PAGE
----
Project AIM (Arts in Motion)

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Project AIM (Arts in Motion)

Creative Kids Inc.
504 San Francisco Street
El Paso, TX 79901
Phone: 915.533-9575
Fax: 915.533.9575
E-Mail: andrea@creativekidsart.org
URL: www.creativekidsart.org

Focus: Visual Arts

Annual Number Participating: 100

Ages: Elementary, Middle School, High School

Annual Budget: $136,000.00

Partners: City of El Paso Museums and Cultural Affairs Department; El Paso Children’s Hospital; Providence Memorial Hospital; Southwest Airlines; Sun Metro

Funders: El Paso Community Foundation; Hunt Family Foundation; Price’s Creameries; Rio Grande Cancer Foundation; Robert E. and Evelyn McKee Foundation; Texas Commission on the Arts; The Dues Foundation

Patients who are admitted to the pediatric oncology unit at El Paso’s Providence Memorial Hospital receive state-of-the-art cancer treatments, as well as a healing dose of art. Four afternoons a week, artists from an organization called Creative Kids invite young cancer patients into the hospital’s art and digital media studios. Together, they work on painting and printmaking projects, plus graphic-design pieces. Patients who are in isolation, or not well enough to leave their rooms, receive bedside visits from an artist armed with canvases, paints, and brushes.

The purpose of this program, called Project AIM (Arts in Motion), is to incorporate art therapy into the patients’ traditional treatment regimen, to help young people navigate the often-frightening journey through cancer — which can lead to weeks or even months in the hospital.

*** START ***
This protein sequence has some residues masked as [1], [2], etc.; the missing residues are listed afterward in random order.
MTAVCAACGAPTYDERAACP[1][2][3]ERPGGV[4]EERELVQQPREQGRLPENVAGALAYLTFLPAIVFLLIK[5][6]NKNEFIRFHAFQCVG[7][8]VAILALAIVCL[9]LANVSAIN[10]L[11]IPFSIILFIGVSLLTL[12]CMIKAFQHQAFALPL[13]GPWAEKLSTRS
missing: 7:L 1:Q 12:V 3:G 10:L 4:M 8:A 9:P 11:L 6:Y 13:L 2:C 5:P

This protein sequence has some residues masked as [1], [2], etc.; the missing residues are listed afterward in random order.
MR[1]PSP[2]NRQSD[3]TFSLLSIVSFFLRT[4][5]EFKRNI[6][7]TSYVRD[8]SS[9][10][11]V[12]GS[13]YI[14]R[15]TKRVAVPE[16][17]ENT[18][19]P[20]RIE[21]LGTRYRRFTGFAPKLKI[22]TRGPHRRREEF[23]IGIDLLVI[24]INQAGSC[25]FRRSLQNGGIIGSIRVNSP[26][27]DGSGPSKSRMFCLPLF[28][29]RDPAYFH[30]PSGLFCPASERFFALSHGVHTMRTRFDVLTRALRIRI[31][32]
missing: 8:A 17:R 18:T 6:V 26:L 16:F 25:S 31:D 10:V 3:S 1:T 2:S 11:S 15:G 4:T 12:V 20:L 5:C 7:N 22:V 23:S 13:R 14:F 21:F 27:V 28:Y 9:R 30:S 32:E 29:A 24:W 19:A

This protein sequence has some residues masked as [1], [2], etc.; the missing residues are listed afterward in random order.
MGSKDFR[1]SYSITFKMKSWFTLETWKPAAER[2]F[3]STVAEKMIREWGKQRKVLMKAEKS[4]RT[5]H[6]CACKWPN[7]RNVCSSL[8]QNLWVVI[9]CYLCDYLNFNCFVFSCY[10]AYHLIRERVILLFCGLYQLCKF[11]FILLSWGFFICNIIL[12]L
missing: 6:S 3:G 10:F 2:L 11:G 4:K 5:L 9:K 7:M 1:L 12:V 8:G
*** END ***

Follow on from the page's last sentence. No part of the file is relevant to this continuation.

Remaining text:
“Kids who have been diagnosed with cancer often have a hard time understanding what’s going on, and art is a great outlet for young people to get their thoughts and feelings out,” explains Co-Founder and Executive Director Andrea Gates-Ingle. “We like to say that doctors take care of the patient’s physical health and that we take care of their emotional well-being.”

A gallery on the hospital’s pediatric floor displays the young people’s art, providing a source of pride for patients, while enlivening the otherwise sterile hospital environment. Bus shelters throughout the city also showcase some of the patients’ work, as does the Southwest Airlines terminal at the El Paso International Airport.

Members of the public who happen upon pieces by Project AIM participants often can’t believe that young people whose lives have been touched by cancer created the artwork. That reaction points to another objective of the program. Too often, people focus on the “pale, thin child with no hair,” and they need to be reminded of the creative being at that child’s core, explains Gates-Ingle.

Some of Project AIM’s young artists ultimately lose their battle with cancer. But the art they leave behind continues to play an important role. “It provides a kind of legacy for the family,” Gates-Ingle notes, “while it attests to the courage of the human spirit in the face of adversity.”

Patients in the program are taught new skills and produce creative work that builds their self-confidence in what can be, for many, a most disheartening time in their young lives. In essence, they are healed through art.

Patty Tiscareño Executive Director, Rio Grande Cancer Foundation